With all the depressing news about the 29 measles cases reported so far this year in B.C., perhaps this is a sign of hope.
Although Health Minister Adrian Dix has refused to make the MMR vaccine mandatory, he did institute the measles immunization catch-up program starting on April 1.
Since then, according to the province, “more than 551,000 letters were sent to families with school-aged children, 129 in-school clinics were held, 1,343 clinics were held in the community and 3,807 doses of measles-containing vaccines were administered by health authorities to K-12 students – a 106% increase compared to last April.”
That is good news to hear, but the province is still battling a concerted effort by anti-vaxxers to distort the truth about vaccinations. It’s garbage fear-mongering that has to stop.
To combat this, health authorities’ efforts have “focused on reviewing all students’ immunization records, and informing families and schools. This preparation was necessary to effectively plan the immunization clinics, which focus on students who are under-immunized or unimmunized for measles,” said a news release.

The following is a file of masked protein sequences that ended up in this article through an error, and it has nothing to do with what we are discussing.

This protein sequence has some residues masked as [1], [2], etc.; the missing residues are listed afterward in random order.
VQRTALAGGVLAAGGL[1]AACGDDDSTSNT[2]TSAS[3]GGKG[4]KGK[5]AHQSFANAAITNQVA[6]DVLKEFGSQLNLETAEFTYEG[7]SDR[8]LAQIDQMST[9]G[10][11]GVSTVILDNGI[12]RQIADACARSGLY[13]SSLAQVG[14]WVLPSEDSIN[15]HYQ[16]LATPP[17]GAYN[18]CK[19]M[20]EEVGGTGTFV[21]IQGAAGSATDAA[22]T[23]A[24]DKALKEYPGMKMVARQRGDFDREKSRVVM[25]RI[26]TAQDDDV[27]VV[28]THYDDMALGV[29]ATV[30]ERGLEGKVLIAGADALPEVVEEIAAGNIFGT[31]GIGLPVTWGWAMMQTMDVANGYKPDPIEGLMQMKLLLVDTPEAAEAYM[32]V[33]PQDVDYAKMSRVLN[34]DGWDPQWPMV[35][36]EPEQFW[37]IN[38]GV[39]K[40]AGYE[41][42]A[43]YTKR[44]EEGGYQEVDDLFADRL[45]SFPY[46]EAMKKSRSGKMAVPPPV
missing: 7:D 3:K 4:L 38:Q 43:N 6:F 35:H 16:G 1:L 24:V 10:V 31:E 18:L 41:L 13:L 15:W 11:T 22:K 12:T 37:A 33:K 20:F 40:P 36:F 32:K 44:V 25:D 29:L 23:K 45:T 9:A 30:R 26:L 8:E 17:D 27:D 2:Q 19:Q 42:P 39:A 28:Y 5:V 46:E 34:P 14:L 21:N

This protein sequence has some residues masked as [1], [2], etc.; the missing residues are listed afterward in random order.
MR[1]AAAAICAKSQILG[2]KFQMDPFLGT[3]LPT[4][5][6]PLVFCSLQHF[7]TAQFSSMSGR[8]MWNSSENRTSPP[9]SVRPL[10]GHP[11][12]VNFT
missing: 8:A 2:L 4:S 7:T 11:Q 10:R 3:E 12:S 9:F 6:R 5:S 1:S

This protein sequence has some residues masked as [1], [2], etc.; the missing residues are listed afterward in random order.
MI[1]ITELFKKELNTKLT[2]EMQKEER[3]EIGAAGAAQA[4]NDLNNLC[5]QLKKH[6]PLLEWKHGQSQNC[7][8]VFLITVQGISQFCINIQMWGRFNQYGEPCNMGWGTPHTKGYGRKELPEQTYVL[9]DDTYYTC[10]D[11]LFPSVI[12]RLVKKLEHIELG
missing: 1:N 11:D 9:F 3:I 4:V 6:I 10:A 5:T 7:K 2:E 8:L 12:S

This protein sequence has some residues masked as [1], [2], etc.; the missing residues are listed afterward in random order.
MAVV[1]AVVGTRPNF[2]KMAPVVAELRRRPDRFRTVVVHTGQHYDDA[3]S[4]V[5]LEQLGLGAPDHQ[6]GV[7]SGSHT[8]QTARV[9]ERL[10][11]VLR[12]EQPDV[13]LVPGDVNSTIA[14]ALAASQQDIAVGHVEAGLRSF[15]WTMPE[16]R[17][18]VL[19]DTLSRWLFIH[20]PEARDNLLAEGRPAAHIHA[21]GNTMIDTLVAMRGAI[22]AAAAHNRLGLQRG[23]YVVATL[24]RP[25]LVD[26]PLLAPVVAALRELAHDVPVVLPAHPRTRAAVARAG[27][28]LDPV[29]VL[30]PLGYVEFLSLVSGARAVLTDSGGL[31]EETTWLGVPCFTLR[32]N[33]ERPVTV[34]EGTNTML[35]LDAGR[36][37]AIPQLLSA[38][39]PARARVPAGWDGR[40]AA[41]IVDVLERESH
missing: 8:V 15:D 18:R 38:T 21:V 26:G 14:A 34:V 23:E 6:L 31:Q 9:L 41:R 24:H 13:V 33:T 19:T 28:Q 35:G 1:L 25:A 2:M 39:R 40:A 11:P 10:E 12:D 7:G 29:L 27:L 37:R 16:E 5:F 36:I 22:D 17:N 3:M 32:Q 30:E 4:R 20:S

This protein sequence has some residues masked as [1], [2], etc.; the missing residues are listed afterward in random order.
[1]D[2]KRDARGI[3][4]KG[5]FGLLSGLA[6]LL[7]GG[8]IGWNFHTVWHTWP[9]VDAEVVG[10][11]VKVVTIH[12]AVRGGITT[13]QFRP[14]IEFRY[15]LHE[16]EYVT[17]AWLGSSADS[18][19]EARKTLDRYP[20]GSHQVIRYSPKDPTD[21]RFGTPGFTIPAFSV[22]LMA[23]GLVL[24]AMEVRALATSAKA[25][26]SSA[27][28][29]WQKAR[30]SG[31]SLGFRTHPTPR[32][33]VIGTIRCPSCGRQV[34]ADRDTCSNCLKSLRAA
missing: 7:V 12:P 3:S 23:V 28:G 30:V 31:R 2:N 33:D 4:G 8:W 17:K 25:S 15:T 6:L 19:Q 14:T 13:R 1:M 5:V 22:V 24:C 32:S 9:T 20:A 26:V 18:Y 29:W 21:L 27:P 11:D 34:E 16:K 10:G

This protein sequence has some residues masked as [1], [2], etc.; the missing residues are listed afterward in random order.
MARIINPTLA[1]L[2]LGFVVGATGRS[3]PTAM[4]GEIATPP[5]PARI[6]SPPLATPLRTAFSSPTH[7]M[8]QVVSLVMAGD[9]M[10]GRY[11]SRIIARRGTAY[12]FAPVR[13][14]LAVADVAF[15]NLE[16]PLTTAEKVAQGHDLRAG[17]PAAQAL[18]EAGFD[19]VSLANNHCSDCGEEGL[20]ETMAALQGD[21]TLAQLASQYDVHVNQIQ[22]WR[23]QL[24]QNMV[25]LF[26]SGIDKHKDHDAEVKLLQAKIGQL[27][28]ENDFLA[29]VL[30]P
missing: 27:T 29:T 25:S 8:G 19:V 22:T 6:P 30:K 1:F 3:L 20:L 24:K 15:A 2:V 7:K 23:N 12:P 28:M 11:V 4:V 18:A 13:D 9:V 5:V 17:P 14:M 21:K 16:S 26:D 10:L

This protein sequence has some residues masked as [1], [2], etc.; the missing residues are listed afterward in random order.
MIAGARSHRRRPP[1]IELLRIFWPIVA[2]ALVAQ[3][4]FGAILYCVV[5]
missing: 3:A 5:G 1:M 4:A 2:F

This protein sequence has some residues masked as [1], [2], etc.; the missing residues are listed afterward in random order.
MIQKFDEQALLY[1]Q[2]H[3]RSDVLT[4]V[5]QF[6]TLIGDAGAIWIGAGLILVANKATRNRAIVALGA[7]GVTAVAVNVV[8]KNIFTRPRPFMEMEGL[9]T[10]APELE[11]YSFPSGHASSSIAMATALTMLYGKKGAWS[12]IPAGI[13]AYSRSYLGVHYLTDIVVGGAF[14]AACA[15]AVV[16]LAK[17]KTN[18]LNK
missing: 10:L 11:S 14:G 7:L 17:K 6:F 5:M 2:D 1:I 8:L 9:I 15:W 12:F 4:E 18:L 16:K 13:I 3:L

Efforts will continue through May and June, with 594 in-school clinics, 1,912 regularly scheduled public health clinics and 148 additional community immunization clinics planned at this time. Health authorities will continue to work with schools to notify parents of upcoming measles immunization catch-up clinics and what to expect if their child needs a measles immunization.
As of May 6, confirmed cases of measles have been reported in 2019 among B.C. residents. These include:
- nine cases in the Fraser Health region;
- 10 in the Vancouver Coastal Health region;
- eight cases in the Island Health region; and
- two in the Interior Health region.
Since the start of January 2019, more than 13,515 doses of measles-containing vaccines were provided to school-aged children.